Irina Raicu is the director of the Internet Ethics program at the Markkula Center for Applied Ethics at Santa Clara University. Views are her own.
A company named Naked Labs recently released a new product. It is a mirror bordered by 3D cameras, combined with a small scale that rotates as a person stands on it. As the user is spun around, the cameras take pictures: the result is a full-body 3D scan that is ultimately depicted as a silhouette of the person. As writer Lauren Goode describes it in an article for Wired magazine, “The processed image files are… shared from the mirror to the cloud, and then to the Naked Labs mobile app,” which then displays the user’s silhouette accompanied by additional statistics.
Those include weight, but also body fat, lean mass, and fat mass. “You can swipe through different parts of your body and get measurements for your waist, chest, each thigh, each calf,” explains Goode. She adds that Naked Labs assesses those aspects
algorithmically by comparing your images against a database of body shapes and DEXA scan data (… [which] measures bone density as well as body fat estimates). The Naked Labs approach is supposed to get better over time, which is the promise of a lot of quantified-self products: Feed us more data and we will, in turn, feed you the information you need to be a better you.
However, according to the Naked Labs team, “most of the prediction algorithms for body fat and body muscle currently derive from data from white males.”
Several other articles announced the launch of this new product (see, for example, “Naked Labs’ body-scanning mirror might be the smartest thing in the CNET Smart Home,” or “Naked And a Little Afraid: Testing the Body-Scanning Mirror”), and a number of them address privacy concerns about the data collection involved—but only the Wired piece seems to highlight the data on which the prediction algorithms were trained.
The Wired article also mentions a related NIH-funded study called “Shape Up,” which aims to determine the utility of body scans for health related purposes. That study is tracking 1,500 participants “from five different ethnic backgrounds,” including men and women of a variety of ages.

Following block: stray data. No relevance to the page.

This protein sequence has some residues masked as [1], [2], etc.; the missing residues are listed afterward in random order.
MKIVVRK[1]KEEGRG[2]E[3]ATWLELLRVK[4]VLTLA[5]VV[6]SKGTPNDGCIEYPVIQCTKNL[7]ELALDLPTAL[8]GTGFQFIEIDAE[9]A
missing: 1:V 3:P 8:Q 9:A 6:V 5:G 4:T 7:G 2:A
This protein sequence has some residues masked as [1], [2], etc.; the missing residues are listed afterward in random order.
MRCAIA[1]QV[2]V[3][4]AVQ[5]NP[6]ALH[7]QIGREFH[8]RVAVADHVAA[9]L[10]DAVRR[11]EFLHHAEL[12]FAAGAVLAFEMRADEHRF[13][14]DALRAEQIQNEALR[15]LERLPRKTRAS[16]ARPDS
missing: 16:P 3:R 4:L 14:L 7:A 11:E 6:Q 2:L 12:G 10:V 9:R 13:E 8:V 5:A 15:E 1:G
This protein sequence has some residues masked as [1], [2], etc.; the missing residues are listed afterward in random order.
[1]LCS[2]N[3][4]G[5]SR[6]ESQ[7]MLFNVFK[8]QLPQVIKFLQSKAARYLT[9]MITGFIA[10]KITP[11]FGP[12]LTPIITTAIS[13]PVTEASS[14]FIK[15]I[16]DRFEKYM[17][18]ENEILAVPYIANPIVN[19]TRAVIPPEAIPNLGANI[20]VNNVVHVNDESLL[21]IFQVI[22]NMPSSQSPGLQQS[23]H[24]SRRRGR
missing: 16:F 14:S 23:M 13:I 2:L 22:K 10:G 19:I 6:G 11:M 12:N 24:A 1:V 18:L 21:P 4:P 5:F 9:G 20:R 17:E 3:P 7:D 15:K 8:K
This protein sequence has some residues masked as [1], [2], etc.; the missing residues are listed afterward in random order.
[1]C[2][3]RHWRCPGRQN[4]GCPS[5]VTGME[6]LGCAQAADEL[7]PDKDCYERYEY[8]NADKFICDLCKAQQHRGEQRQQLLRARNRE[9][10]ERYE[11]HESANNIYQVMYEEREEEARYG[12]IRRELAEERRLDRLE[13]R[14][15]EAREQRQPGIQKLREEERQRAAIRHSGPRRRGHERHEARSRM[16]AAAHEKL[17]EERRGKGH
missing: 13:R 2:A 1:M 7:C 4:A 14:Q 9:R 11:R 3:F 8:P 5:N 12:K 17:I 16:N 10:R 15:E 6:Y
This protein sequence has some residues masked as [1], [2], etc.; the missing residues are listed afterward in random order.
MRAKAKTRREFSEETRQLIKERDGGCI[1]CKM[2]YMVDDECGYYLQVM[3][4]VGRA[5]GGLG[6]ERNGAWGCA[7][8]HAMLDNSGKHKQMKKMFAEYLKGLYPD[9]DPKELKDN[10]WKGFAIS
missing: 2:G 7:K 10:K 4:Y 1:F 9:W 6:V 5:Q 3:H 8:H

Is it ethical to release products that seek to quantify various aspects of people’s physiques but that rely on algorithms trained on data from a particular subset of potential users, and which are supposed to “get better over time” as they ingest and learn from data collected from their (perhaps more diverse group of) users? Does the answer vary depending on the purpose(s) for which such products are intended?
The question is urgent, and much more fraught in contexts that don’t involve mirrors and fitness settings—including, as one article explains, in “AI-powered systems… [that] are quickly becoming the next frontier in health care.” Dave Gershgorn’s article, titled “If AI Is Going to Be the World’s Doctor, It Needs Better Textbooks,” mentions, among other examples, a 2017 Stanford study of AI used in skin cancer diagnosis. The study was highlighted in Nature. Shortly after its publication,
co-author Brett Kuprel told Quartz that the only datasets they could find [on which to train their AI] were made up mostly of lighter skin samples. … Sebastian Thrun, a Stanford University professor, co-author of the paper, and a legendary name in AI research … told Quartz via email that the team did not test for variation in skin tone. ‘I agree much more work is needed before we can confidently recommend such a technique for field use,’ Thrun wrote.
One key question, then, is that of ethical deployment. When are AI-powered tools ready for field use? What kinds of disclosures and caveats should accompany them, in order to make their deployment more ethical? As Gershgorn puts it, “This isn’t a problem we can table for future ethicists to handle.”
Photo by Mac Jacobs, cropped, used uder a Creative Commons license.